LEBANON – St. Frances Cabrini parish’s new church has been a long time coming. For more than a decade, parishioners have been planning, saving and holding fundraisers large and small. There have been some false starts along the way.
|Members of the council for the Hispanic community at St. Frances Cabrini Church in Lebanon turn shovels of dirt during the groundbreaking ceremonies for a new church building as pastor Father Michael O’Bryan, far left, and Bishop David Choby look on. The growth of the Hispanic community is contributing to the growth of the parish, which is expected to continue as the surrounding area keeps growing. Photos by Andy Telli
But on Sunday, Aug. 16, parishioners gathered on the lawn of the church on South Tarver Street in Lebanon to celebrate the ground-breaking for a new church.
“I’ve been working on this with the committee probably 15 years,” said Buddy Trouy, a member of the parish’s building committee. “We’ve seen a couple of attempts that didn’t make it. This one is a go.”
“It was the fulfillment of a dream that they have long held,” said Father Michael O’Bryan, who is in his seventh year as pastor of St. Frances Cabrini.
Bishop David Choby was on hand for the ground-breaking ceremony and read a blessing. The people of the parish then took turns turning a shovel of dirt, including the Building Fund Committee, the Parish Council, the council for the parish’s Hispanic community, the Finance Committee, the nearly 300 children in the parish’s religious education program, and finally any other parishioner who wanted to grab a shovel.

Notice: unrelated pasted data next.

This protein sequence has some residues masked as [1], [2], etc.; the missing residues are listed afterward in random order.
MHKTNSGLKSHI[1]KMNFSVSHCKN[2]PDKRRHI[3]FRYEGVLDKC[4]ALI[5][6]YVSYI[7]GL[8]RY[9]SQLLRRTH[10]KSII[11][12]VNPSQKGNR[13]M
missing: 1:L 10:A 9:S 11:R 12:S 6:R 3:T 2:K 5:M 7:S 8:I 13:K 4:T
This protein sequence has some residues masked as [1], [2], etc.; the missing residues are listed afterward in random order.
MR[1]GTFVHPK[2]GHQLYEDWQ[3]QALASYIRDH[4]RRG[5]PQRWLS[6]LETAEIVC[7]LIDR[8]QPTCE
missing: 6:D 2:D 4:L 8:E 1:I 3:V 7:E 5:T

“It’s been such a challenge but these people are so dedicated and so committed,” said Lisa Cunningham, chair of the Parish Council.
“The church is bursting at the seams,” Cunningham said. The surrounding community is growing and more and more young families are joining the parish, she said. “That’s great to see. It’s a family church and that’s what you want to see.”
The current church was dedicated in 1953 and seats between 200 and 250 people. The new nearly 10,000-square-foot church will come close to doubling the seating capacity to between 450 and 475, said Father O’Bryan.
The new church, which will be built on the current parking lot, also will have a vestibule area for people to gather before and after Mass, Father O’Bryan said.
The new church was designed by architect Marion Fowlkes of Centric Architecture in Nashville and the general contractor will be the Carter Group of Nashville. Both have worked on projects in the diocese before; Centric Architecture designed the expansion and renovation of the Motherhouse for the Dominican Sisters of St. Cecilia and the Carter Group did the renovation of the Cathedral of the Incarnation and is currently building a church for the Church of the Nativity in Spring Hill ,and an expansion for Our Lady of the Lake Church in Hendersonville.
|Parishoner Denise Smith, left, Deacon Jim Dixon and other parishioners of St. Frances Cabrini, pray during a blessing read by Bishop David Choby as part of the groundbreaking ceremonies for the new church building.
St. Frances Cabrini is awaiting the final construction permits from the City of Lebanon. “I look forward to truly breaking ground within 30 days,” Father O’Bryan said.
Construction is expected to take about six months, Father O’Bryan said. “If we get there by Easter time it should be a blessing.” If the church is not finished by Easter, it should be dedicated by late spring or early summer, he said. “Then we’ll have another big celebration.”
The new church will cost $3 million. The parish has about $1.5 million in savings and received pledges for another $600,000 from its “Faith in Our Future” capital campaign. Almost $460,000 of the pledges have already been collected, Father O’Bryan said. The parish will borrow about $1 million through the diocese, he said.